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South African white feminists benefit from Black oppression

May 21, 2018
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By Thabi Myeni*, AFROPUNK contributor

On the 9th of August in 1956, 20 000 women marched to the Union Buildings to protest against pass-laws for black women. Pass-laws were the equivelant of a local travel passport system that allowed for segregation and state control of black people’s movements, if you were found without a pass you were detained. At the end of the day, when the petitions were submitted and the dust had settled, white women went back to the homes that black women were dispossessed of during settler colonialism and the apartheid laws that followed such as the Native Land Act which allowed white people to physically remove black people from their land.

The contradiction is violent and painful. White women benefit from black oppression but only intervene when it does not disturb their oppressive gains. The point is black women and non-binaries remain landless, this could have been a historical opportunity for black women to organise for land. The historical sentiment attached to this day makes this critique unpopular; the march should have gone from the Union Buildings, to the homes and estates of the same colonial settlers.

South Africa is one of the most unequal societies in the world. Imperialists continue to plunder our resources and the effects of colonialism which continue to thrive, is evident in every corner of this country and in the lives of black women of all intersections. Colonial settlers arrived on our shores with their own beliefs, bigotry and values that they imposed on African civilizations. These systems continue to have dire consequences on black women. The worst barbarism Europeans imported, were their capitalist-patriarchal values. The imposition of capitalist-patriarchy diminished the power and agency of black women in society, so you can imagine that if white women belonged in the kitchen, black women didn’t even have kitchens.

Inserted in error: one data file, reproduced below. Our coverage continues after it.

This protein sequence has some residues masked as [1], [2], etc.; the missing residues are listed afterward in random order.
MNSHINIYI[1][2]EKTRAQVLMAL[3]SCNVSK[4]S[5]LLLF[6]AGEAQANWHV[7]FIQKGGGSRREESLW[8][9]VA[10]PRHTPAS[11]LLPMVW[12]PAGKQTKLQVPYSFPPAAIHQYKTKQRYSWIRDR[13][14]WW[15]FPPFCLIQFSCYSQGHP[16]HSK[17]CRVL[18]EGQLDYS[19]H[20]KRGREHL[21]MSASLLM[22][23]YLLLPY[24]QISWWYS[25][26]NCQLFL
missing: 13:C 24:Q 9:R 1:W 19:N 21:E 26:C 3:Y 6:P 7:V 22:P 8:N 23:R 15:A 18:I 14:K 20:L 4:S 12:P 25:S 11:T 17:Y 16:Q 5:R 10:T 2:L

It’s important to understand the ways in which settler colonizer attitudes towards black women impact today’s society, where we remain disproportionately vulnerable and impoverished because we are still landless. And unless we are honest with our assessment of the conditions of black women, we can never be liberated from the violence of any system of laws or physical cruelty without genuine historical change happening at the base level of our oppression – which is land dispossession. Therefore it is necessary for us and non-binaries to fully entrench ourselves in the land question in order to secure our reparations.

Land is the only weapon for black women, particularly the poor, those exiled from society and the physically imprisoned, to reclaim their traditional power and influence in our nation. The fight for women’s liberation that speaks to the freedom for women to have influence over their own destinies will be legitimized by land.

So in the spirit of our mothers who paved the way that day, the petitions must rest and our marches must lead us to the settler-occupied land.

* Thabi Myeni is a student activist and aspiring writer